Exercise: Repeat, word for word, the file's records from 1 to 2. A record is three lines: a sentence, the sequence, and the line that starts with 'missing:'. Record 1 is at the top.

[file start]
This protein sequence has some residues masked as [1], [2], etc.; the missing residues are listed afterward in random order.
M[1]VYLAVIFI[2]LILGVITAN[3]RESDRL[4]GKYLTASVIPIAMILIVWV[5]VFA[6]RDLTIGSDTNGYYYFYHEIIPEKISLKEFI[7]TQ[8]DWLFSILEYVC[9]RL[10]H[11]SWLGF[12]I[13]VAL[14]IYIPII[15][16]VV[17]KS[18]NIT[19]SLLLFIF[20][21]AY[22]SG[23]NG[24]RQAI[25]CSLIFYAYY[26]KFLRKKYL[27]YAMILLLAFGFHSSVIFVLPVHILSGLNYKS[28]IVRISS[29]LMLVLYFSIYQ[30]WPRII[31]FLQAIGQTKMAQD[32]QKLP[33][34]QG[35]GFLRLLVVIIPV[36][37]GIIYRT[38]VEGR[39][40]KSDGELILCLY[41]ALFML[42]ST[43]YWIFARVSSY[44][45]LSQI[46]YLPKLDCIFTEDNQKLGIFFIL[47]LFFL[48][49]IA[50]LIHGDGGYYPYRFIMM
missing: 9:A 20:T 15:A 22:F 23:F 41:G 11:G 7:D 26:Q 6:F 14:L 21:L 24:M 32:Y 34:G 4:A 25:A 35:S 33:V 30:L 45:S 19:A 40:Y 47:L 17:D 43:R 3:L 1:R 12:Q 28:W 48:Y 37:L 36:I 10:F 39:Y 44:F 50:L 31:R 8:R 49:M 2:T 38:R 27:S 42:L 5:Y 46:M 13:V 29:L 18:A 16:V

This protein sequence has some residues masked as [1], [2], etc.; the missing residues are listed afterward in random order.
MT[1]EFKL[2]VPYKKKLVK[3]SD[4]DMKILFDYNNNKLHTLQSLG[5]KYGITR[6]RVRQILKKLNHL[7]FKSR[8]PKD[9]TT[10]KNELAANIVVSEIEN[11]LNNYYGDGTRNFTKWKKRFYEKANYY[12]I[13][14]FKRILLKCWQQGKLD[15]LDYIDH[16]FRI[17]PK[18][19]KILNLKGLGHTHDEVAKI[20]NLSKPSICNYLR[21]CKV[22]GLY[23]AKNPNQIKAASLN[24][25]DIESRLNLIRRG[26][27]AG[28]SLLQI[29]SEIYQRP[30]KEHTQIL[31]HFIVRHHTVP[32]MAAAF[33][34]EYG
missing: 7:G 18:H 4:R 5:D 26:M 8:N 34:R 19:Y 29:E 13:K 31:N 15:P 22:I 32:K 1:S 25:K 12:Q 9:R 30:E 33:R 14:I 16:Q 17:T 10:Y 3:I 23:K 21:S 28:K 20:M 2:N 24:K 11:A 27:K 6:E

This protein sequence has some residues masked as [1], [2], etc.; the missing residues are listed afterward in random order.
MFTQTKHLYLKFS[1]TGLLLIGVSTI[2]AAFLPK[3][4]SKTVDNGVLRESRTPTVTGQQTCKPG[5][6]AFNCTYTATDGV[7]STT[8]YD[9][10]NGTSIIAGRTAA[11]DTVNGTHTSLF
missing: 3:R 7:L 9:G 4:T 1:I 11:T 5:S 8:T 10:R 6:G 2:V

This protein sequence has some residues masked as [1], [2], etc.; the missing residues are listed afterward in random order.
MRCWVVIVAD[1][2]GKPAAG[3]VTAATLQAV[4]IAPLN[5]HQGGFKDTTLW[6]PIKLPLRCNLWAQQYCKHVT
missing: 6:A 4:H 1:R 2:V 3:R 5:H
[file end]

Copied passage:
This protein sequence has some residues masked as [1], [2], etc.; the missing residues are listed afterward in random order.
M[1]VYLAVIFI[2]LILGVITAN[3]RESDRL[4]GKYLTASVIPIAMILIVWV[5]VFA[6]RDLTIGSDTNGYYYFYHEIIPEKISLKEFI[7]TQ[8]DWLFSILEYVC[9]RL[10]H[11]SWLGF[12]I[13]VAL[14]IYIPII[15][16]VV[17]KS[18]NIT[19]SLLLFIF[20][21]AY[22]SG[23]NG[24]RQAI[25]CSLIFYAYY[26]KFLRKKYL[27]YAMILLLAFGFHSSVIFVLPVHILSGLNYKS[28]IVRISS[29]LMLVLYFSIYQ[30]WPRII[31]FLQAIGQTKMAQD[32]QKLP[33][34]QG[35]GFLRLLVVIIPV[36][37]GIIYRT[38]VEGR[39][40]KSDGELILCLY[41]ALFML[42]ST[43]YWIFARVSSY[44][45]LSQI[46]YLPKLDCIFTEDNQKLGIFFIL[47]LFFL[48][49]IA[50]LIHGDGGYYPYRFIMM
missing: 9:A 20:T 15:A 22:F 23:F 41:G 11:G 7:D 26:Q 6:F 14:L 21:L 24:M 32:Y 34:G 4:A 25:A 35:S 33:V 30:L 45:S 19:A 40:Y 47:L 17:D 43:R 3:L 1:R 12:Q 28:W 48:Y 37:L 36:I 10:F 39:Y 44:F 50:L 31:R 8:R 49:M 2:T 38:R 27:S 42:L 5:Y 46:M 13:V 29:L 18:A 16:V

This protein sequence has some residues masked as [1], [2], etc.; the missing residues are listed afterward in random order.
MT[1]EFKL[2]VPYKKKLVK[3]SD[4]DMKILFDYNNNKLHTLQSLG[5]KYGITR[6]RVRQILKKLNHL[7]FKSR[8]PKD[9]TT[10]KNELAANIVVSEIEN[11]LNNYYGDGTRNFTKWKKRFYEKANYY[12]I[13][14]FKRILLKCWQQGKLD[15]LDYIDH[16]FRI[17]PK[18][19]KILNLKGLGHTHDEVAKI[20]NLSKPSICNYLR[21]CKV[22]GLY[23]AKNPNQIKAASLN[24][25]DIESRLNLIRRG[26][27]AG[28]SLLQI[29]SEIYQRP[30]KEHTQIL[31]HFIVRHHTVP[32]MAAAF[33][34]EYG
missing: 7:G 18:H 4:R 5:D 26:M 8:N 34:R 19:Y 29:E 13:K 31:N 15:P 22:I 32:K 1:S 25:K 12:Q 9:R 30:E 33:R 14:I 16:Q 17:T 10:Y 3:I 23:K 21:S 28:K 20:M 2:N 24:K 11:A 27:K 6:E